The moral of the story, use a water filter and buy organic when possible.

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Offline Jay M. Fredrickson

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Re: Chinese Herbal Medicine
« Reply #43 on: 31/01/2004 23:12:31 »
I can definitely relate.

What's going on into our food is scary at the least of times. I'm not 100% convinced that buying organic is the way to go either. Unless grown in a green-houses with hepa-filtered air systems, pollutants and other toxins still effect what is being grown in fields right? Just because the farmer does physically go and spread pesticides, it doesn't mean that toxins aren't going into the foods.

Anyhow, just my view. Here's an interesting little article for those interested > newbielink:http://www.cgfi.org/materials/articles/2000/feb_11_00.htm [nonactive]

 

Offline Ylide

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Re: Chinese Herbal Medicine
« Reply #44 on: 01/02/2004 08:45:10 »
I'm not worried about a little residual pesticide from the farm down the road or chemical fallout from the neaby city.  I rinse my veggies off before I use them.  As long as pesticides aren't being sprayed on in huge concentrations, I'm relatively sure I can get all of the crap off before I eat it.

I'm more concerned with the state of meat products.  Between mad cow disease, growth hormones, and excess use of antibiotics, I'm getting more and more careful about eating meat and dairy products.  (but they taste so GOOD I can't make myself go veg)



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Offline tweener

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Re: Chinese Herbal Medicine
« Reply #45 on: 02/02/2004 03:31:08 »
Actually, I'm not very impressed with the organic rules at all.  Some of the "organic" pesticides and herbicides that are allowed (because they are natural) are much more toxic than the commercial chemical that would do the same job in a lower concentration.  Good examples of this are lime-sulpher and Bordeaux mixture.  They are both extremely toxic, very stable in the environment, accumulate in tissues of fish and birds, and are allowed under the rules of most "organic" certification.  

Other factors to consider are cost and regulation.  The commercial pesticides are expensive, and farmers are required to undergo some training to be able to buy them (at least in the USA).  When they apply them, they are subject to audit to make sure they are using them within their permit and the label directions, and they don't use any more than they have to because they are expensive.  The "organic" stuff is usually not regulated, so anyone can buy it.  It is usually cheaper, so they will buy more.  And, it is not as effective, so they will use more.  So, keep washing your vegatables, even the organic ones.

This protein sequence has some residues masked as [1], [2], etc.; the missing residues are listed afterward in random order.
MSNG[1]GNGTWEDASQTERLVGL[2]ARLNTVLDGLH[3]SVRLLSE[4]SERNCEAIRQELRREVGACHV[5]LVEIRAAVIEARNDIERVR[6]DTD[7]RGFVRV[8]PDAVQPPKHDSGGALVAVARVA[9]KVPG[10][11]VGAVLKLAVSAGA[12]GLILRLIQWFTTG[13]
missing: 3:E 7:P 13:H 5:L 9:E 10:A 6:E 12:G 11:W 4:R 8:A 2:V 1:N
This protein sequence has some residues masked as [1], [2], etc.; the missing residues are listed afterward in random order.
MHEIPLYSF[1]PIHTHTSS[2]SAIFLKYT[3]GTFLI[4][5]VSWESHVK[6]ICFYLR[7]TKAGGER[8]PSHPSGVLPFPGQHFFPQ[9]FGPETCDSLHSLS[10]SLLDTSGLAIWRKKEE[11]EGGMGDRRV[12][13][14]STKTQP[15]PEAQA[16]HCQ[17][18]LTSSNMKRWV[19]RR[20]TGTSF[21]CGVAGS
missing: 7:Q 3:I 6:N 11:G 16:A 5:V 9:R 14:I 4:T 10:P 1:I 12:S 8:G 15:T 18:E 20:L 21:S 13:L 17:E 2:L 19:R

Another big factor in making you want to wash vegatables is biological contamination, like salmonella or e-coli.  This makes for more sickness than pesticide posioning, though the cumulative risk is more of a long term problem.


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John
 

Offline Ylide

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Re: Chinese Herbal Medicine
« Reply #46 on: 02/02/2004 15:03:33 »
I think everyone who goes to college should be required to take a semester of microbiology.  You'll never eat a fruit or vegetable again without scrubbing the hell out of it.  People just have no idea how ubiquitous microorganisms really are.





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Offline Donnah

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Re: Chinese Herbal Medicine
« Reply #47 on: 04/02/2004 19:13:51 »
I still go organic.  I prefer to grow my own because that's the only way you really know how organic it is.  I suspect that a little residual pesticide might be a good thing.  Our bodies will encounter that crap in our food supply sooner or later (unless you never eat in restaurants) and maybe our immune system will protect us better if it is aware of that particular toxin.  What does the scientific community have to say about this theory?
« Last Edit: 05/02/2004 01:08:44 by Donnah »
 

Offline tweener

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Re: Chinese Herbal Medicine
« Reply #48 on: 04/02/2004 21:36:58 »
I forgot to mention that I still buy organic if possible without bankrupting myself.  Overall, I think it is worthwhile and the practice should be supported.  Even if the rules need to be better understood by the public and maybe changed.


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Offline Ylide

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Re: Chinese Herbal Medicine
« Reply #49 on: 05/02/2004 19:45:58 »
Chemical toxins aren't generally affected by the immune system.  That's why things like botulism and E. coli 0157:H7 are so bad...you can kill the organisms but the toxins they excrete have already gotten into your system and started doing damage.  Hence, you can't readily build up an immunity.  There are other mechanisms for developing a tolerance to chemicals, but I don't know what they are.

The harmfulness of the pesticides depends on the composition.  Carcinogenic ones are not good in any dose, especially long term.

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Re: Chinese Herbal Medicine